On the other hand this is what happens in Tagalog.

If a stem ends on a vowel, e.g. bása "read", [h] appears before a suffix :
[focused on X] b-um-ása ang X nang Y
[focus on Y] basáhin nang X ang Y
"X to read Y"

Note. Verbal suffixation makes stress move one syllable rightward.

Irregular cases, fixed by usage, have [n] instead, e.g. táwa "laugh":
[focus on X] t-um-áwa ang X sa Z
[focus on Z] tawánang nang X ang Z
"X to laught at Z"

Syncope generates forms like
kúha "take"
[focus on X] kumúha ang X nang Y sa Z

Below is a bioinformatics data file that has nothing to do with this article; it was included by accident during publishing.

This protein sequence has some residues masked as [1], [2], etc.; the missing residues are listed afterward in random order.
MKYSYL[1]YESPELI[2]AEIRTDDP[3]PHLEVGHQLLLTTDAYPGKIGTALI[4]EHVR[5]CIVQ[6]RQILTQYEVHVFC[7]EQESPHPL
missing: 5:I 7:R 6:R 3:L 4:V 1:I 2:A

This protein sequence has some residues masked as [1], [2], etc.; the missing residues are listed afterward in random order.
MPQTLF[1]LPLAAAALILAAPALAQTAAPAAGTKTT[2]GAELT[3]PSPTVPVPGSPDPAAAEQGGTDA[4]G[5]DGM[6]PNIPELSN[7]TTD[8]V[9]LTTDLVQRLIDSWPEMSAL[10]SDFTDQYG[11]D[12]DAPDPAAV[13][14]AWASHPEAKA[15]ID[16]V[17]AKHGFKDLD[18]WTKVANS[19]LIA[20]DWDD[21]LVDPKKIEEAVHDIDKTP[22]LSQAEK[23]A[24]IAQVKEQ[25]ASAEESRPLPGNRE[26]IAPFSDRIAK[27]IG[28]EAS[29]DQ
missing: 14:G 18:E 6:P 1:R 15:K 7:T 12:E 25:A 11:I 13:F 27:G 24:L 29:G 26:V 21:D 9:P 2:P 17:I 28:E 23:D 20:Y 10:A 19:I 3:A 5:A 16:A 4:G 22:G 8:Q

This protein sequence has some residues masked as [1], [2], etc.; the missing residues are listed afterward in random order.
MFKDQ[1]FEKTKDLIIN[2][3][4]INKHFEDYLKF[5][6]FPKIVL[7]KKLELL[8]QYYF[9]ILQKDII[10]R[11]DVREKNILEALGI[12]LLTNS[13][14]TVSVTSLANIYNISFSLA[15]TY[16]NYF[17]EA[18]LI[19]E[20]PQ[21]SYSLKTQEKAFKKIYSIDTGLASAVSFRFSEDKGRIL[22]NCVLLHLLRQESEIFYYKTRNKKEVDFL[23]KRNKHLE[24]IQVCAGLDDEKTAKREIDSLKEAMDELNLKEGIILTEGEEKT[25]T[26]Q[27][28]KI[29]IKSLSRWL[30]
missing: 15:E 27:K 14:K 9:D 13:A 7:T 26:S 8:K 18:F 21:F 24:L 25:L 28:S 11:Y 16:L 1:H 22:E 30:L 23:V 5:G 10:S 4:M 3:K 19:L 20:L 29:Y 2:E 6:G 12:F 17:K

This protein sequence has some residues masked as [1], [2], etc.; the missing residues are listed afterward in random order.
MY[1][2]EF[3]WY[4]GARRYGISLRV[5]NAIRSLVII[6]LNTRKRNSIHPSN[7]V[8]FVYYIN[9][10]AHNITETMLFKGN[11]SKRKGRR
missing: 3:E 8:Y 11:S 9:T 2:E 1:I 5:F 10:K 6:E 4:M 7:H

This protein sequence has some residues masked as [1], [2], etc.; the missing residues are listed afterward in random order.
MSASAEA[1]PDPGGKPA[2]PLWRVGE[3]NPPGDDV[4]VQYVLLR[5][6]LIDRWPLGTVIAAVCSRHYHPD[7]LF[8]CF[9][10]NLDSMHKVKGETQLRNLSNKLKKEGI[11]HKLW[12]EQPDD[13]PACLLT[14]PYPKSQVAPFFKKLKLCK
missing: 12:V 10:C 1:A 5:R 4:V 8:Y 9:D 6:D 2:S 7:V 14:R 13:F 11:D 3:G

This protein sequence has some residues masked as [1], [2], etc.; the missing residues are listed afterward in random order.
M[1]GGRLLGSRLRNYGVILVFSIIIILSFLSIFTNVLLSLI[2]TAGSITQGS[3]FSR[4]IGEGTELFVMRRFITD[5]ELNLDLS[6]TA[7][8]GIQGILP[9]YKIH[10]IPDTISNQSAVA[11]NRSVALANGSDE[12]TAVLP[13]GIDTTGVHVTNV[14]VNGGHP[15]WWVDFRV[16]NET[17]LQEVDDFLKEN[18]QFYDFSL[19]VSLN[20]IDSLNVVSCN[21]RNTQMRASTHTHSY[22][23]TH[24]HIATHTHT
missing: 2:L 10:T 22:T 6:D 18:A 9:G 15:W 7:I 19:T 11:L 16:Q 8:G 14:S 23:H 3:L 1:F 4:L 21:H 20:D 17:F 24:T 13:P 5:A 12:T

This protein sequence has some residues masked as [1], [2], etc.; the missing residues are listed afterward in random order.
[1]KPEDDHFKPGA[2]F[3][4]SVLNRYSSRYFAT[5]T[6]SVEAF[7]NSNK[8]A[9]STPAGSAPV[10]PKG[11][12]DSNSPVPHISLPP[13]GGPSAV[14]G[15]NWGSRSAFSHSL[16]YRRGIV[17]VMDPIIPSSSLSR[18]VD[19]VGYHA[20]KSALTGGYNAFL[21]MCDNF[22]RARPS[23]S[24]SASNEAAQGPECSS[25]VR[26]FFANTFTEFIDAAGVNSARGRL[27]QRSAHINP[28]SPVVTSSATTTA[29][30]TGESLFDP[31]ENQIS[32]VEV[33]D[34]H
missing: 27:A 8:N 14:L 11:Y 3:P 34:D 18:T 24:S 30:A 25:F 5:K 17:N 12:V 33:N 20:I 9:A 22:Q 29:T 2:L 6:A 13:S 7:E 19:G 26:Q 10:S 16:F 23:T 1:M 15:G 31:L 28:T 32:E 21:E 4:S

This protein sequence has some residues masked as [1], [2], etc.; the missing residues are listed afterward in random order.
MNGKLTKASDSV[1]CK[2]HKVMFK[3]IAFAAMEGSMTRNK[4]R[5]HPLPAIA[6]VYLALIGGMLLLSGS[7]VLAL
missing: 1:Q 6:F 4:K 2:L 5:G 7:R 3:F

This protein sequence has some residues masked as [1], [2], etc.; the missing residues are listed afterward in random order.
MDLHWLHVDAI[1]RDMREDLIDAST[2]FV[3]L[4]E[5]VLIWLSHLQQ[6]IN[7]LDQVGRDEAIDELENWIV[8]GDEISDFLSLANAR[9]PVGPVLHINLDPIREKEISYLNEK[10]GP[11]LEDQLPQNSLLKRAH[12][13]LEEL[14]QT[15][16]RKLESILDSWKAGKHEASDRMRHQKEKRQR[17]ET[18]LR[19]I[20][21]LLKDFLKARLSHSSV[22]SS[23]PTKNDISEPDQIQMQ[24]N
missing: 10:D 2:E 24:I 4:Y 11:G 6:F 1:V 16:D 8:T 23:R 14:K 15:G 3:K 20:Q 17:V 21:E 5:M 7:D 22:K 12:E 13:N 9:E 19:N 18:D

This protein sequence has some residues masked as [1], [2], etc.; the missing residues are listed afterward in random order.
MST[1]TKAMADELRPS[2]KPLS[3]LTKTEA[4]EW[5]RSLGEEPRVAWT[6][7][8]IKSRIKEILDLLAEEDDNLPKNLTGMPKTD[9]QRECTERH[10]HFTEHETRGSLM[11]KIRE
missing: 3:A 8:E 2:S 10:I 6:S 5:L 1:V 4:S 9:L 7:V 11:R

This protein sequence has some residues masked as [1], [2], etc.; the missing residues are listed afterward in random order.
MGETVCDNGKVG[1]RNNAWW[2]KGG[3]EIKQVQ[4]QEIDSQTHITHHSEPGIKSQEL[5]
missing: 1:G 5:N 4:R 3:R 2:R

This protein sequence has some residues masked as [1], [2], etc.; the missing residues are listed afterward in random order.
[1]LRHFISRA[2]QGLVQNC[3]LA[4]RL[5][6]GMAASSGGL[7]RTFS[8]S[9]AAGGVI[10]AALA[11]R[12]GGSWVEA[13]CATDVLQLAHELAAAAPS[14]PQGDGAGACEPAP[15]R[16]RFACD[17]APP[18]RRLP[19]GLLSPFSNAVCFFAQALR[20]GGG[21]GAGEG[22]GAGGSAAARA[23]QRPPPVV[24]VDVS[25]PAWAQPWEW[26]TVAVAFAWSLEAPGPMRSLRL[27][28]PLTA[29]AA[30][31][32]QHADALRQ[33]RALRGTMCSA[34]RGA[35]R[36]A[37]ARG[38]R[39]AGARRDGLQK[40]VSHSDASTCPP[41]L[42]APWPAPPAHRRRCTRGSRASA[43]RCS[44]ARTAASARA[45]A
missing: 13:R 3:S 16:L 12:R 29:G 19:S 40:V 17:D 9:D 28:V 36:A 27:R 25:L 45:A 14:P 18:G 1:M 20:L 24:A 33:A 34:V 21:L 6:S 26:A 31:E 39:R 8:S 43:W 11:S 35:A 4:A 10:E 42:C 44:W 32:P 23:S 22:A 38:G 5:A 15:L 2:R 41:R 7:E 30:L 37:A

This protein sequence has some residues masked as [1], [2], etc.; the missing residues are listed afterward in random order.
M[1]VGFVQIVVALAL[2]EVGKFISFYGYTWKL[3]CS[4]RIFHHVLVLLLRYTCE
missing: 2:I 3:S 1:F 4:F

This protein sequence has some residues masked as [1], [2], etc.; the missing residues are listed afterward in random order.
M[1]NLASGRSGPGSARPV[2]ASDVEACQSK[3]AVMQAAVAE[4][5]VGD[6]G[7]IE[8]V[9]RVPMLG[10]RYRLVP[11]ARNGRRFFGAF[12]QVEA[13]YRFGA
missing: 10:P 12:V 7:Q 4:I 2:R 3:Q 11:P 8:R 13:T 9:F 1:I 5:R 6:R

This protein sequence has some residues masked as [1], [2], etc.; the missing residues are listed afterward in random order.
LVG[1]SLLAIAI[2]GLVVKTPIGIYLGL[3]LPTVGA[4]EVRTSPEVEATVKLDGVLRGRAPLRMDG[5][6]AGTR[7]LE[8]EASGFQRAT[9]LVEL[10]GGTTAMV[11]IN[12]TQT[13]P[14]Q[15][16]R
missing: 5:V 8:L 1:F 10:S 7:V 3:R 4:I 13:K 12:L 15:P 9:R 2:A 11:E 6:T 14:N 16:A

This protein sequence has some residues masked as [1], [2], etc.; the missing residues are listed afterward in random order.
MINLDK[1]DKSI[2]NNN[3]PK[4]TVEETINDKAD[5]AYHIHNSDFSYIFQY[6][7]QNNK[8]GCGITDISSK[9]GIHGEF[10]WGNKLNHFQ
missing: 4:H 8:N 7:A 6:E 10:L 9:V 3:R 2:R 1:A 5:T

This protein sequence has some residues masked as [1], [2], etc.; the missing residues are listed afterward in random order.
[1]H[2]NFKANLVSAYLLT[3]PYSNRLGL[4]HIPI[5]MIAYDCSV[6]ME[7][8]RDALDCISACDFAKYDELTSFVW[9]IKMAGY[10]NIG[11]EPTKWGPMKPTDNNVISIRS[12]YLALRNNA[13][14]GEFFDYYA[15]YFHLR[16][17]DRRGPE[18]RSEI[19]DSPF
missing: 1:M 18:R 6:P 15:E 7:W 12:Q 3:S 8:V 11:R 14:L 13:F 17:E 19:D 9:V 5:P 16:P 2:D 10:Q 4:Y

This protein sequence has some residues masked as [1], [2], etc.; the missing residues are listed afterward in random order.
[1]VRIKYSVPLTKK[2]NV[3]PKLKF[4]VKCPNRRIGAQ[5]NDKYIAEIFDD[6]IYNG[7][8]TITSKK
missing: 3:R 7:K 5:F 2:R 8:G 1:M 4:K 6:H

[focus on Y] *kuhúnin > kúnin nang X ang Y sa Z
[focus on Z) *kuhúnan > kúnan nang X nang Y ang Z
"X to take Y from Z"

Similar phenomena occur in nominal and adjectival derivation. (The stress
rules are different.)
e.g. táwa > táwánan "laughters of a group of persons"
úlo "head" > *ulúnan > *uhúnan > *uúnan > únan "pillow"

All this is classical Tagalog grammar.

I have discovered that in a few cases [s] is added before the suffix,

bái "woman, female" [archaic for babáe / babái] > *baisán > baysán "in-law
(on the bride's side)"

laláki "man, male" > *lalakí-s-ut > lalaksót "midget"
dalága "girl" > *dalagá-s-ut > dalagsót "woman of disrepute"